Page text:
Saving Mr. Banks
Cert: PG / 125 mins / Dir. John Lee Hancock
It's not every day that I go and see a film starring two leads I don't particularly care for, the subject of which being another film which I don't particularly care for. Then again, it's not every day that I love it, either. Maybe it's just the right movie at the right time, but I found the whole thing entirely charming, powered by a well-earned tweeness that's entirely in keeping with the surrounding narrative.
Emma Thompson is outstanding as Mary Poppins author P.L. Travers. You never forget that it's Thompson you're watching, if you get my drift, but she inhabits the role so well that you can't help but feel for the emotionally crippled writer in not wanting to let go of the one aspect of her life that brings her any joy and control. Similarly, Tom Hanks supports her ably with his Walt Disney impersonation*1, and manages to bring some warmth to the character who only wants permission to play in the same sandbox. Colin Farrell puts in a restrained turn as Travers' troubled father Robert, but seems to play the character in a way which suggests it was initially written for Johnny Depp, somehow. Other highpoints in the cast are BJ Novak, Jason Schwartzman, Bradley Whitford and Melanie Paxson, starring as the long-suffering Disney staff who gently shepherd Travers through the screenwriting process.
The story takes place in 1906 in Australia*2, and 1961 in Los Angeles, focusing on two key periods in Travers' life. We cut between them throughout the film, and even though the outcome of each thread is fairly clear*3 the events of the past are revealed in a way which builds the emotional resonance in the 'present' of 1961. The revealed sadness of Travers' early life comes not from any twist in the story, but the crushing inevitability of it all. In terms of the depicted drama, I don't know how true to life this telling of the story is, but it's told earnestly enough to work in this context. There's also a great audio sequence played under the end credits which at least lends credence to one scene in the film. On an emotional level it's hugely manipulative, but then again, it's a Disney film about a Disney film, so I expect nothing less; they've got a track record of doing that well, and it's upheld here.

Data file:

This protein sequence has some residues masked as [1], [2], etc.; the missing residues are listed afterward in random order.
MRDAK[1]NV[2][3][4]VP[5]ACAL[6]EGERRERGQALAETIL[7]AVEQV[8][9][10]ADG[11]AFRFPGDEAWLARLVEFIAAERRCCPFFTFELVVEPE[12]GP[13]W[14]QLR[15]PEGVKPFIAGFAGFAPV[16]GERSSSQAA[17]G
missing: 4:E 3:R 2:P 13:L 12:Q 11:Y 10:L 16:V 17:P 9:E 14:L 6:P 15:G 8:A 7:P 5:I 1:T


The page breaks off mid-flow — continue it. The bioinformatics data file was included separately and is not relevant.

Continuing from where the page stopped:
It won't be to everyone's tastes, and it hasn't made me see Mary Poppins in a new light*4, but Saving Mr. Banks achieves its goals perfectly.
Very sweet, very funny, eminently watchable. Enjoy.
For best results, file alongside My Week With Marilyn and Hitchcock.
You won't lose anything by watching it on DVD, but the cinema's going to be more immersive.
Despite the very touching visual tributes to David Tomlinson, I can't have been the only one thinking that the sketches of Mr Banks on the storyboards (three years before the film was released) wouldn't look that much like the actor who hadn't yet been cast, can I?
*1 Hey, I never met the guy, I imagine he's doing it very well.
*2 They did say (and show) where in Australia the family move to, but I didn't catch it. Sorry Australians, I am terrible, I know. I'm not familiar with your geography, I'm afraid.
*4 SPOILER! Travers decides to grant Disney the rights to make the Mary Poppins film, in the end.
*4 Yeah, I'll be honest, I tried to watch it again last weekend in prep for Saving Mr Banks, but only made it an hour and a half through. That film is slow. The main character doesn't appear until 25 minutes in. It's mad.
*5 Despite Thompson's character being constantly referred to as Pam and Pamela, I like to think that her nom de plume was Pave Lee Travers. Yes, I know I'm not normal. Especially as this footnote #5 has no corresponding asterisk in the above review.
• ^^^ That's dry, British humour, and most likely sarcasm or facetiousness.
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